Romania, where people wonder why you are walking instead of hitch hiking

Today was a day of meeting awesome people. I finished up seeing the sights in Sibiu and took a train to Brasov. There I grabbed a fast food fried pork sandwich with coleslaw and sat at the station near the only person with a backpack (somehow being around other backpackers takes away travel anxiety). I started with the very normal conversation starter, English? His response was “I am from NYC” which led to a nice long conversation before I go on my 9pm to 7am night train.


I had splurged on the train and spent $20 extra to sleep in a first class 2 person sleeper cabin. The train conductor tried to solicit a bribe to get a sleeper cabin to myself but I refused and still had a sleeper cabin to myself. After a nice quick 10 hour train ride when I was leaving the station I waited to see if there were any other backpackers and saw 2 and went up to them and led with my old stand by, English? I ended up grabbing hot chocolate with them at 7am and then went to a couple museums in Sighet. It then started to downpour and I hid under a tree for 30 minutes until I thought the rain had diminished enough that I would get less wet running to a church for shelter than staying under the tree. With my awesome packing skills my rain jacket was at the very bottom of my pack and I had planned on hitching and didn’t want to be soaked with a soaked pack. I probably read my book in the alcove of the church for 45 minutes until the rain stopped and I decided I wanted to go to a town about 30km north on my way to my final destination. I approached a cab who didn’t speak English and he said it would be 50 lei (15 usd) which is what I thought it should be. He then asked if I wanted to turn on the meter (all taxis have meters) and I said yes and from where we were to the church we were going the metered fare was 50.2 lei. He was not trying to rip me off when he sad 50L and when I tried to tip him he refused and smiled and kept on saying only 50 in Romanian. The thing is that the ride which he didn’t want a tip for put him in the middle of nowhere and he drove back without a fare. I always read about bad taxi experiences and mine have been way better than normal in Romania.


I was only halfway to my final destination after I visited the church so I wrote Seiu on a piece of paper and stood by the side of the road. I read that it is easy to hitch in Romania, especially Maramures where there is minimal public transportation and you give the driver about the same as the bus fair. The 10thish car stopped (maybe 8 minutes) and I said English and his response was that he lives in London. He and his wife are from Maramures and like most of the younger folks they leave once they finish school to work in other large cities outside Romania and save money to buy a car and build a large house back in Romania. He says that about 95% of them return to Maramures. He also said that living in Maramures was expensive but I think that was based only on the price of Red Bull which there must have been between 10-20 full and empty cans around his car. He then refused to except any money for the ride and let me off at my intersection.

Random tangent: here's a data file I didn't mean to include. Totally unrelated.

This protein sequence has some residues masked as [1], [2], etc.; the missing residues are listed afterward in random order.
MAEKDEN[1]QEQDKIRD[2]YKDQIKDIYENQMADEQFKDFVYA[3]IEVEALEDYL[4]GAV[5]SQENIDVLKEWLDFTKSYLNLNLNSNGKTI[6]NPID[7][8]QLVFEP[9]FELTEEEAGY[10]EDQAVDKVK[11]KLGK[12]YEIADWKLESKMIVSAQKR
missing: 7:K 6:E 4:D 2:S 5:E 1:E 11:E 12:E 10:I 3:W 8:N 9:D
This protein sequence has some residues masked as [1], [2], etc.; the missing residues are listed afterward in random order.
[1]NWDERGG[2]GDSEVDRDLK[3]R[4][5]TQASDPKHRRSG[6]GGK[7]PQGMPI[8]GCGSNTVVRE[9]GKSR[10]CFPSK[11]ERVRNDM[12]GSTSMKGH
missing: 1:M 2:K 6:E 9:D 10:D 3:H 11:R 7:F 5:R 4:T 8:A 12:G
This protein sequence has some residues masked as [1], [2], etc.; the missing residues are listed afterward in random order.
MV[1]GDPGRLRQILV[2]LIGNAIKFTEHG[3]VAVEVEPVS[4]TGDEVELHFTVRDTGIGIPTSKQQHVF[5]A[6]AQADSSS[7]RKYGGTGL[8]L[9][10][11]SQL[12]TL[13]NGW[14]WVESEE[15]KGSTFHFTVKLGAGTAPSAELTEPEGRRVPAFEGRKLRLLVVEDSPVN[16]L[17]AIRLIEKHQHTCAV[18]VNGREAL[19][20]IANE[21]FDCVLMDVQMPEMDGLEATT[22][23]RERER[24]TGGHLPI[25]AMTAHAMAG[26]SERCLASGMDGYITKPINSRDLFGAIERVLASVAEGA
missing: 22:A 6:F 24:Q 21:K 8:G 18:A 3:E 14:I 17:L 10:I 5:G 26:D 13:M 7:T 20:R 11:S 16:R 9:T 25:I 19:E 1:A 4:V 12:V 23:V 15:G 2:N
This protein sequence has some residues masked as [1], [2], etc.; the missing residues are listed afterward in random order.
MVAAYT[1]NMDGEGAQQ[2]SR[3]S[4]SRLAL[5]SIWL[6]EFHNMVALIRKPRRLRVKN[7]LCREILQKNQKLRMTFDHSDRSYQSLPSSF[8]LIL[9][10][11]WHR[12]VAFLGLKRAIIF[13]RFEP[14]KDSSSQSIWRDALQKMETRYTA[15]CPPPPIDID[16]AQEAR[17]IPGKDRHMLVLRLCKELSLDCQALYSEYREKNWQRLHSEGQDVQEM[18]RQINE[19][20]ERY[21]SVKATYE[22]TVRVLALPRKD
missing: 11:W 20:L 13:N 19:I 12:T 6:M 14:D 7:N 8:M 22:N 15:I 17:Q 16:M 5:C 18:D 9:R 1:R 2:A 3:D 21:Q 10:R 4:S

My first hitching ride in Romania

My first hitching ride in Romania

I then had conflicting information if Botiza was 5 or 10km down the street. I decided to start to walk to Botiza and after 30 minutes was stop by an elderly women on a bike and she asked where I was going and why I wasn’t taking a car (at least this is what I assumed she was asking with my 19 word Romanian vocabulary and hand signs). I assured here that I would walk until I got tired and then hitch which she thought was a splendid idea and smiled and got back on her 1982 single speed cruiser bike and continued peddling her way.

The friendly women who wanted me to hitch a ride not walk

The friendly women who wanted me to hitch a ride not walk

I walked about an hour then I decided I wanted a ride and the first car I did the Romanian hitching sign to screeched (literally) to a halt and I squeezed in the front seat. The driver spoke Italian, Romanian, and the same 19 words of Romanian that I know in English. We proceeded to have a conversation where I spoke in Spanish and English and he spoke in Romanian and Italian which was interesting to say the least. We got to Botiza and I thanked him and he wanted to know where I was staying and I gave him the address and he didn’t know where it was so he called them up and took me to their door. He refused any money and stayed at his car until I got in the gate and it closed.

When I got to my guest house/pension/bed and breakfast I was plied with copious amounts of home made pear brandy and then fed a 5 course meal with enough food for 4 people. First was fried dough that looks like half a pita with a sharp cheese, onion, and herbs inside. Then pickled peppers. Then a soup that had large wax beans and probably cheese and other items I it. Then a plate of BBQ pork, sausage, grilled BBQ pork fat, and potatoes. Then to finish it off was a very fluffy fried what they called polenta but it wasn’t but it is made from corn covered in cream with homemade jam on top.

Their English was better then "roms" would leave you to believe

Their English was better then “roms” would leave you to believe


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